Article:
Tuesday, May 26, 2015

Californian Districts Not Focused on Needs of English Learners

A new report that reviewed the Local Control Accountability Plans of 29 key school districts throughout the state, and the impact those LCAPs are having on English Learner students, was released today by Californians Together.

The report, titled "Falling Short on the Promise to English Learners, A New Report on Year One District Local Control Accountability Plans," found that LCAPs tend to be characterized by woefully inadequate specificity and weak attention to how schools are meeting the various needs of English Learners. In addition, the study, which was conducted in collaboration with the Center for Equity for English Learners at Loyola Marymount University, found that districts tended to not identify effective, research-based practices for working with underserved populations. 
"We saw clearly that this has been a missed opportunity for school districts to finally move toward  best and proven practices when it comes to delivering education programs and services for the diverse English Learner population," said researcher and report co-author Laurie Olsen of Californians Together. "The state's new Local Control Funding Formula for districts was specifically intended for these communities."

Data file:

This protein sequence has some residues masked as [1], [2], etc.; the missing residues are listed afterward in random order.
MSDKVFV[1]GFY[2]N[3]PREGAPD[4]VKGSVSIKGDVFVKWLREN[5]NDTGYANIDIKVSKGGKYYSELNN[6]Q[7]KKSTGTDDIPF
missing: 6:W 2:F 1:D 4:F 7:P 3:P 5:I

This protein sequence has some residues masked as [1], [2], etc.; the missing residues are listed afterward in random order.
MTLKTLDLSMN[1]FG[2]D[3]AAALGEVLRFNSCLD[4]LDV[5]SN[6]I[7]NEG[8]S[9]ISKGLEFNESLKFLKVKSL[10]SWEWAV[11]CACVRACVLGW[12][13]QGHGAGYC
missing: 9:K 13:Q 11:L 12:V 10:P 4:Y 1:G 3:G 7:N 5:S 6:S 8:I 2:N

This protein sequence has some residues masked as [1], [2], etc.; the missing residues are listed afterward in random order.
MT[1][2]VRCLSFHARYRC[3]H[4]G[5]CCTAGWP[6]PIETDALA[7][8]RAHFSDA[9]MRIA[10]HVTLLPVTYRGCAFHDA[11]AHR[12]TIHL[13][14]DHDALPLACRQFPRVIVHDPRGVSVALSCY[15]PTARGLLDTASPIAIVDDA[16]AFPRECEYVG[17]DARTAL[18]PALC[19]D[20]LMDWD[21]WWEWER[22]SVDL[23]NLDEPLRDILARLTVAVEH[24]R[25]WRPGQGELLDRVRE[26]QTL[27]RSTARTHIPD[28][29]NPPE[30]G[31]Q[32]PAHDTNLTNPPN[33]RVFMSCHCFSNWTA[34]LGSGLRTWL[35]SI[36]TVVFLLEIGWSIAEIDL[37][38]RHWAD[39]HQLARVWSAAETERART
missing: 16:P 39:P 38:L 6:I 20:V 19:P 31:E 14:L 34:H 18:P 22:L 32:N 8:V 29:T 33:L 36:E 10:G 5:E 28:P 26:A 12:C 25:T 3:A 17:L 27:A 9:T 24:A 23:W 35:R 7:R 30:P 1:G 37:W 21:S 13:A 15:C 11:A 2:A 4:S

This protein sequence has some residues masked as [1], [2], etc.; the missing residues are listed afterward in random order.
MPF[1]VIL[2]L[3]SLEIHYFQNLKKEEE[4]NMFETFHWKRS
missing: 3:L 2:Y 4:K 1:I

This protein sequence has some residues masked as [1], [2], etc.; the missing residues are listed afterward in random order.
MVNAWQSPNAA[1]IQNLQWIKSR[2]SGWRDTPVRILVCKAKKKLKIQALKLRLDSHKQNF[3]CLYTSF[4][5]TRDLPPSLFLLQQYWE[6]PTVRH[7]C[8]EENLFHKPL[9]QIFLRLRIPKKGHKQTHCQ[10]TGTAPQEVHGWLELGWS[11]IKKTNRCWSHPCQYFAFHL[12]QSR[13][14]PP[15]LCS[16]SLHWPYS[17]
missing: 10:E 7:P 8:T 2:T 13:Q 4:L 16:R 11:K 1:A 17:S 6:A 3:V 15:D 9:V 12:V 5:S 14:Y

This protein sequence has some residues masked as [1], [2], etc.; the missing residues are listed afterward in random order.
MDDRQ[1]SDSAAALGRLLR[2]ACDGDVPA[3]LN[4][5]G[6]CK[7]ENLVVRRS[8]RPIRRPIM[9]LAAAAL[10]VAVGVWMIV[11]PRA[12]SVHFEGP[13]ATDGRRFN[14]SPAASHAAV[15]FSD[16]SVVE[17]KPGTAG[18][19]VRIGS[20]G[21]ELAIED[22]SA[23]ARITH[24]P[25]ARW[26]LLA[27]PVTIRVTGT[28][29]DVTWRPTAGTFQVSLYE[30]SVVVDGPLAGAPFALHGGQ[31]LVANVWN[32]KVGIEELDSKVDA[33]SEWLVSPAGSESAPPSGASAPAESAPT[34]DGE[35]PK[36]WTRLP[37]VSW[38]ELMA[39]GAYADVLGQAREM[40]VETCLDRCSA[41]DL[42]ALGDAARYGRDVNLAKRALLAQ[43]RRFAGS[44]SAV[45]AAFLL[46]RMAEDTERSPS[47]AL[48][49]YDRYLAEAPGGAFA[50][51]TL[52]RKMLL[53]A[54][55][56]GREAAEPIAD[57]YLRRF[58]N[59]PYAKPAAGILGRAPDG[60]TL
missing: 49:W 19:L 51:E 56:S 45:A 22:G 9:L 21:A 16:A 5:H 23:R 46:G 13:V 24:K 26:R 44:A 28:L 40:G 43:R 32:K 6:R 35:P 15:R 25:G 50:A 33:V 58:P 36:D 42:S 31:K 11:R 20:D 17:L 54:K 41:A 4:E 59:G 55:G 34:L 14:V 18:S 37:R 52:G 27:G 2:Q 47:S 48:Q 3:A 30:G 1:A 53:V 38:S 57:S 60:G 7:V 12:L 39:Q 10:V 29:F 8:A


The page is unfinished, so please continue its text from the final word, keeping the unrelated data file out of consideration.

A sampling of districts with the largest English Learner enrollment, high percentage of English Learners and several with a history of comprehensive services for English Learners were included in the report.  These 29 districts constitute 32 percent of all of California's 1.4 million English Learners.  
"As it is functioning now, the LCAP is far from adequate as an accountability mechanism to target funds and ensure equity and access to educational services to ELs", concluded Dr. Magaly Lavadenz, author and Director for the Center for Equity for English Learners, Loyola Marymount University. Among the key findings presented in the report: 
  • There was difficulty in ascertaining actual funding allocations by districts that were related to ELservices and programs.
  • The state's year one LCAP design was inadequate to ascertain whether or not districts areplanning for increased or improved services to ELs.
  • Very few districts explicitly specify services and programs that align to various EL needs.
The report offered a series of findings and recommendations for six specific areas: 1) English Language Development and Professional Development, 2) Representation of Parents of ELs in the LCAP Process, 3) EL Programs, 4) Course Access, Actions and Services, 5) District- and School-wide funding allocation for EL Needs, and 6) EL Student Outcomes Measures and Data to Inform Goals.

Officials from Californians Together praised the report as a timely spotlight on the critical importance of planning for and delivering quality education to English Learners. 

Xilonin Cruz-Gonzalez, President of Californians Together: "This report can be a valuable tool for engaging and informing policy and practice at the local and state levels to strengthen LCAP development and program implementation for English Learning moving forward. It also serves as a clear call to action for both local and state policymakers."

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